Founded in 1580, Santa Catalina Monestery was during its first 300 years a refuge for unmarried daughters of wealthy Spanish families who paid a dowry for inclusion into the Catholic order. But instead of keeping to vows of poverty, these nuns kept servants and slaves and lived lavish lifestyles.
In 1871, the Pope sent Sister Josefa Cadena to put things right, which she did by sending most of the daughters of nobility back to Spain, setting the slaves and servants free and giving them the choice of staying on as nuns. The walled-in convent, covering an area of more than 35,311 square yards (29,426m2), was opened to the public in 1970. Since then, visitors have been able to stroll through the streets and cloisters and appreciate this masterpiece of colonial architecture.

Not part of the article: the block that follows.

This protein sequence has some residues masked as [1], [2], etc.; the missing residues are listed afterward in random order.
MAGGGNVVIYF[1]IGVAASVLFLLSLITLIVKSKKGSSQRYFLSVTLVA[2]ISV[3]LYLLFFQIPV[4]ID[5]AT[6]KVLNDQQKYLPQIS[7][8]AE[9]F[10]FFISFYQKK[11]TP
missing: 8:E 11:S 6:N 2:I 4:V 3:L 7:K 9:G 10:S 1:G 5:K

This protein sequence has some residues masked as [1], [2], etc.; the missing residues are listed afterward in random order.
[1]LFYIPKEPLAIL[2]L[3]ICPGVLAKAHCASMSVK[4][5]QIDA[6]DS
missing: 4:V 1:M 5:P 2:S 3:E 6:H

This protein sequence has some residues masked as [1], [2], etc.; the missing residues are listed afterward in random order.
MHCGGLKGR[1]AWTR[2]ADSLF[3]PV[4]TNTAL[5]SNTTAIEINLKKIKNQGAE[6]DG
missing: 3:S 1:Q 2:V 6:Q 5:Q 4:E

The convent houses some of the finest examples of Spanish American religious art.
Built by the Franciscans in 1647, contains several cloisters, a huge library of more than 20,000 rare books, museums covering religious art, the Amazon and Pre-Columbian artifacts.
Contains the remains of several mummies, most notably “Juanita,” a teenager who was ritually sacrificed to the Inca mountain deity Ampato and buried in the snow on the mountain at about 19,800 feet (6,000m). Her perfectly preserved body was discovered tightly wrapped in richly patterned fabric in 1995 by anthropologist Johan Reinhard and Peruvian mountain climber Miguel Zárate.
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